Present address: Botanisches Intitut der Universität zu Köln, Gyrhofstrasse 15, 50931 Köln, Germany.
Analysis of cytosolic and plastidic serine acetyltransferase mutants and subcellular metabolite distributions suggests interplay of the cellular compartments for cysteine biosynthesis in Arabidopsis
Article first published online: 6 FEB 2009
© 2009 Blackwell Publishing Ltd
Plant, Cell & Environment
Volume 32, Issue 4, pages 349–367, April 2009
How to Cite
KRUEGER, S., NIEHL, A., LOPEZ MARTIN, M. C., STEINHAUSER, D., DONATH, A., HILDEBRANDT, T., ROMERO, L. C., HOEFGEN, R., GOTOR, C. and HESSE, H. (2009), Analysis of cytosolic and plastidic serine acetyltransferase mutants and subcellular metabolite distributions suggests interplay of the cellular compartments for cysteine biosynthesis in Arabidopsis. Plant, Cell & Environment, 32: 349–367. doi: 10.1111/j.1365-3040.2009.01928.x
- Issue published online: 5 MAR 2009
- Article first published online: 6 FEB 2009
- Received 17 September 2008; received in revised form 1 December 2008; accepted for publication 2 December 2008
- non-aqueous fractionation;
- sulphur metabolism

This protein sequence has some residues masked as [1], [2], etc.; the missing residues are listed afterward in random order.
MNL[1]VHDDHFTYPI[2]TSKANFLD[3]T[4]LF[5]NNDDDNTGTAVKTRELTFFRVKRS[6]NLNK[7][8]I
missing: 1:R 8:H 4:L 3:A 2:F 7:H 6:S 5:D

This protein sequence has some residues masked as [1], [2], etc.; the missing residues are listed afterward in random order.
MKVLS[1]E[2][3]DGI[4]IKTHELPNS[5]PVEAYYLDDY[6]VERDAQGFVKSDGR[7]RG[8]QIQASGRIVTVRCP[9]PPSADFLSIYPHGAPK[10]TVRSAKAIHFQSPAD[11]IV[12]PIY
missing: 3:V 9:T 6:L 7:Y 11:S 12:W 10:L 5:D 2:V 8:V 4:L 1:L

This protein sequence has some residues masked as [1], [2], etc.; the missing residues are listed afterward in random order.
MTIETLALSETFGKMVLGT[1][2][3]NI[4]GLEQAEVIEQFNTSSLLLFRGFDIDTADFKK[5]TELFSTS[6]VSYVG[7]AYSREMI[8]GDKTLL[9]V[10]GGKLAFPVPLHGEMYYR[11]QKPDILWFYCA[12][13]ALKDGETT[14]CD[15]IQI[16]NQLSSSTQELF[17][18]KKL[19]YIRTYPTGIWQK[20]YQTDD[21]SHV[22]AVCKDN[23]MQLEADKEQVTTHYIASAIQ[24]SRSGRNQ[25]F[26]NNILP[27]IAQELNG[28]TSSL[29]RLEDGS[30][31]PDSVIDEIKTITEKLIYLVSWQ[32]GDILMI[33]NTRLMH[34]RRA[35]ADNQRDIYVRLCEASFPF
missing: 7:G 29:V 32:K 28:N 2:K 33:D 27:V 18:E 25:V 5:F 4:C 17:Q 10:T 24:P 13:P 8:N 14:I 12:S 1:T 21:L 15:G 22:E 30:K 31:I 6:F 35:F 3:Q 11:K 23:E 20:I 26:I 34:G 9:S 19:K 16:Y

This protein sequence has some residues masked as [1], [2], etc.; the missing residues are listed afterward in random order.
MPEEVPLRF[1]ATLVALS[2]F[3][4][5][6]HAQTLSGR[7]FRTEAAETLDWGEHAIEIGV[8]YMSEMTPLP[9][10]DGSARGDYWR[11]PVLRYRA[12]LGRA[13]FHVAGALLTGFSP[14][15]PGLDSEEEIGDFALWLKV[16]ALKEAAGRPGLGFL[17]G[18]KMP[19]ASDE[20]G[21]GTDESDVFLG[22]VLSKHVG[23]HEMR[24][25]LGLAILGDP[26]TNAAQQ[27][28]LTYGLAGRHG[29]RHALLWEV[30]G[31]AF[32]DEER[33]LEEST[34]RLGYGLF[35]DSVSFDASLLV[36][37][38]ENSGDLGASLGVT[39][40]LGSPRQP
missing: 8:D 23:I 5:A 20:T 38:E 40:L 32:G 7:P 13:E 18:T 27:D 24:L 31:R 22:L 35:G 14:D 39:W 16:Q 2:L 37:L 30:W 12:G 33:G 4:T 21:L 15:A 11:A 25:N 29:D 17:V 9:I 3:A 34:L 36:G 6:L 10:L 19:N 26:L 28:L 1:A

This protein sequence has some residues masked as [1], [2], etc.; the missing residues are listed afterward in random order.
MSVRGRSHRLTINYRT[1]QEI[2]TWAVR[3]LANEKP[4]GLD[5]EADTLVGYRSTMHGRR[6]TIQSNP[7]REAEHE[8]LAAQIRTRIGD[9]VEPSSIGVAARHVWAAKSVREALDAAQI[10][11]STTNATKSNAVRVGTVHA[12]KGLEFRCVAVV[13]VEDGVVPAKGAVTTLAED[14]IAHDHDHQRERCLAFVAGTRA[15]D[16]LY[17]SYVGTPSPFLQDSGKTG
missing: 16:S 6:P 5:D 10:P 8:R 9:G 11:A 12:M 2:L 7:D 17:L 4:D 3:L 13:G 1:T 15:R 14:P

In plants, the enzymes for cysteine synthesis serine acetyltransferase (SAT) and O-acetylserine-(thiol)-lyase (OASTL) are present in the cytosol, plastids and mitochondria. However, it is still not clearly resolved to what extent the different compartments are involved in cysteine biosynthesis and how compartmentation influences the regulation of this biosynthetic pathway. To address these questions, we analysed Arabidopsis thaliana T-DNA insertion mutants for cytosolic and plastidic SAT isoforms. In addition, the subcellular distribution of enzyme activities and metabolite concentrations implicated in cysteine and glutathione biosynthesis were revealed by non-aqueous fractionation (NAF). We demonstrate that cytosolic SERAT1.1 and plastidic SERAT2.1 do not contribute to cysteine biosynthesis to a major extent, but may function to overcome transport limitations of O-acetylserine (OAS) from mitochondria. Substantiated by predominantly cytosolic cysteine pools, considerable amounts of sulphide and presence of OAS in the cytosol, our results suggest that the cytosol is the principal site for cysteine biosynthesis. Subcellular metabolite analysis further indicated efficient transport of cysteine, γ-glutamylcysteine and glutathione between the compartments. With respect to regulation of cysteine biosynthesis, estimation of subcellular OAS and sulphide concentrations established that OAS is limiting for cysteine biosynthesis and that SAT is mainly present bound in the cysteine–synthase complex.